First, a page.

The special election of Massachusetts Republican State Senator Scott Brown appears to doom the latest Congressional effort to broaden health services in America. If history is any guide it may be a decade before anyone tries again to rationalize America's health delivery service, offering effective care to all citizens and preventing the unfortunate from becoming bankrupted by bad luck. It's possible that Obama, Pelosi, Reid et al may press on with Congressional ping-pong aimed at reconciling the House and Senate versions with a faint hope of persuading Maine Senator Olympia Snowe to break party ranks and move the bill to the president's desk. It's more likely they may abandon all hope on health care at this point. Why bother with a bruising internecine fight over abortion and the booted public option when the outcome is so uncertain?
I do find myself wishing that Democrats could force the issue to a true Mr.-Smith-Goes-to-Washington-style filibuster instead of the filibuster fakery that is currently gridlocking Congress. It would be an inspiration to watch a lone Republican stalwart go up against the special interests among the poor, marginalized, uninsured U.S. working and middle classes in heroic oratory defending America's profit-glutted Big-Pharma and bonus-backslappers in for-profit health care's upper management. That's something no American school child would ever forget, assuming CSPAN could cover it.
U.S. Catholic leadership seem to have accepted the depressing prognosis on health care reform and are positioning themselves for whatever comes next. "The important thing to remember," said the Catholic Health Association's Sister Carol Keehan, "is that even if they throw the bills away and abandon the effort to achieve health reform, that still leaves a lot of people hurting." In other words just because the debate is over, well, the debate's not over with nearly 50 million without health insurance and those of us STILL facing pre-existing condition exceptions, ruinous lifetime care limits and escalating overall costs and co-pays that are draining family budgets.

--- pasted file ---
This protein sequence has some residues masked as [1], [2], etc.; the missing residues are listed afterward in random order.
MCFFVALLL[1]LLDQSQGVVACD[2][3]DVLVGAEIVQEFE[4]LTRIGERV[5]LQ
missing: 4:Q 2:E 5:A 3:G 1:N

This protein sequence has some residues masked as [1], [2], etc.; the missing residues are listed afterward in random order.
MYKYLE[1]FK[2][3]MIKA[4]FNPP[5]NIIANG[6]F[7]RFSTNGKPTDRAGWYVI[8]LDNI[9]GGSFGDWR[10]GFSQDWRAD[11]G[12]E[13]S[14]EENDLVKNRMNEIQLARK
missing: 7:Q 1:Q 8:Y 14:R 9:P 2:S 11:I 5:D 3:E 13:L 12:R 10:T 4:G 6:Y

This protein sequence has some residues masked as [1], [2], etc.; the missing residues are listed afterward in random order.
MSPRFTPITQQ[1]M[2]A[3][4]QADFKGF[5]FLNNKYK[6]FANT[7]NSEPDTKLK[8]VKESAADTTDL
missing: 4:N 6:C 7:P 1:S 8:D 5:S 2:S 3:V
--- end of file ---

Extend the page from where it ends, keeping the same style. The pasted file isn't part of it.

Also ready to move on are the U.S. Bishops, who had been apparently still ready to go to the mattresses over ethical deficiencies they perceived in the compromise Nelson-Hatch-Casey amendment to the Senate proposal (I confess after multiple reads of Stupak and Nelson and apoplectic "progressive" attacks on same, I still don't understand how any of it would have practically worked), and now appear ready to join a colossal health-care do-over. "The bishops are not abandoning the health reform effort," said Kathy Saile of the USCCB. "But it clearly needs to be done in a different way [than the current bills] and we are very much interested in being a part of that conversation."
The question is do Americans have the mental toughness to go through that all over again or are we reaching a civic battle-fatigue on health care that will allow the economic timebomb of the health care status quo to keep ticking?
Given the Soviet-style party discipline evinced by the Republican Party on health care reform, we may have to go to a Bill Murray-ish Plan B. "Baby steps" anyone?